https://rogerfarnworth.wordpress.com/2017/11/28/the-tramway-between-grasse-and-cagnes-sur-mer-part-1-chemin-de-fer-de-provence-20

And this is the second half of the story of the TAM tramway between Grasse and Cagnes-sur-Mer:

https://rogerfarnworth.wordpress.com/2017/11/29/the-tramway-between-grasse-and-cagnes-sur-mer-part-2-chemin-de-fer-de-provence-21

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Roger Farnworth
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There was one other tramway that served Grasse. It ran from Grasse to Cannes. It was a private concern and was not run by either the TAM or the TNL. Here is its story:

https://rogerfarnworth.wordpress.com/2017/11/29/tramway-between-grasse-and-cannes-chemin-de-fer-de-provence-22

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Roger Farnworth
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The TNL built a line from Nice to Levens, it extended the urban line that went from Nice to Saint-André-de-la-Roche.

This is the first of two posts that focus on the line and covers the length from Nice to Tourrette-Levens.

https://rogerfarnworth.wordpress.com/2018/03/20/the-nice-to-levens-tramway-part-1-chemins-de-fer-de-provence-54

The next post below covers the TNL tramway line from Tourette-Levens to Levens. As part of the blog, I have used what railway modellers sometimes call 'modeller's license' ... the freedom to use our imagination.

The first half of the blog post follows the tramway that might have been built via Aspremont and Saint-Blaise to Levens. It was certainly planned.

The second half of the blog focuses on the route that was built along the M19.

I hope you like it!

https://rogerfarnworth.wordpress.com/2018/03/27/the-nice-to-levens-tramway-part-2-chemins-de-fer-de-provence-56

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Roger Farnworth
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I have already posted this elsewhere, but for the sake of completeness, this post was written when thinking about the coastal line leaving Toulon for Saint-Raphael.

It relevance here is that it focusses on the tramway system in Toulon. A further post about Toulon will be required at some stage to complete the story of the whole network.

https://rogerfarnworth.wordpress.com/2017/12/23/ligne-du-littoral-toulon-to-st-raphael-part-3-trams-in-toulon-and-hyeres-chemin-de-fer-de-provence-38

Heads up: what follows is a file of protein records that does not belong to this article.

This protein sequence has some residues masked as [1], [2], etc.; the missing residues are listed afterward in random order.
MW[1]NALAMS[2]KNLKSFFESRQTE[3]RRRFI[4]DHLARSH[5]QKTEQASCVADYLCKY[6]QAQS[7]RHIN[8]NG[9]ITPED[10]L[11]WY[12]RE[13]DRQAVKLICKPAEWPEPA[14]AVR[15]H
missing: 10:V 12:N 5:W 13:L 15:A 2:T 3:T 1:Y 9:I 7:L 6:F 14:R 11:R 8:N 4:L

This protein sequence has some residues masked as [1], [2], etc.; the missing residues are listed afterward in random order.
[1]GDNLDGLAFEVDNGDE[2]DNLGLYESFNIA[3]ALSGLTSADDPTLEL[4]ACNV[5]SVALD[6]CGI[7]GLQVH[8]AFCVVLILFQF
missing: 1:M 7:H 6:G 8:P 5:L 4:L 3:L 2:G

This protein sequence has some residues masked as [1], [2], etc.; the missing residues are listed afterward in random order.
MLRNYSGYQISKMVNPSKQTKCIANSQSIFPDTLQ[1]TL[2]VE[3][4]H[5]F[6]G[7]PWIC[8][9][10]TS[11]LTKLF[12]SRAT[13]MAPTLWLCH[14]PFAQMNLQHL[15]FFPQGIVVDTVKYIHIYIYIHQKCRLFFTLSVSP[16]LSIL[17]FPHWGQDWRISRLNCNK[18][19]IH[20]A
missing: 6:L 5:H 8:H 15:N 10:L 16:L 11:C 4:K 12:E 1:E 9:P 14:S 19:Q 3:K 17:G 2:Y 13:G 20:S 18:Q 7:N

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Roger Farnworth
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As part of my birthday present in 2018 my wife has given me two books written in French about the Trams of Nice. I am enjoying working out what the books say! This post relates to the relatively unusual practice of regular transport of goods on a tram network, which was common practice in Nice.

https://rogerfarnworth.wordpress.com/2018/05/29/goods-services-on-the-network-of-the-tramways-of-nice-and-the-littoral-chemins-de-fer-de-provence-60

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Roger Farnworth
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Reading a book written in French by Jose Banuado, I have discovered more about the Sospel to Menton tramway.

quote:
The Menton-Sospel line is the only one in the TNL network to have seen steam locomotives.
https://rogerfarnworth.wordpress.com/2018/06/08/the-menton-to-sospel-tramway-revisited-again-chemins-de-fer-de-provence-61

This post builds on previous ones, particularly ...

https://rogerfarnworth.wordpress.com/2018/02/23/the-sospel-to-menton-tramway-revisited-chemins-de-fer-de-provence-51

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Roger Farnworth
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The TNL grew in size in the years before the first world war but had great difficulty in getting new lines authorised and built

https://rogerfarnworth.wordpress.com/2018/07/06/the-network-of-the-tramways-of-nice-and-the-littoral-tnl-at-its-height-chemins-de-fer-de-provence-62

quote:

This post focusses on the years immediately before the First World War. It was at this time that the network reached its fullest extent and it was the time when it was both in its best condition and carrying the greatest number of passengers. After the First World War things began to change and competition from other forms of transport increased.


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Roger Farnworth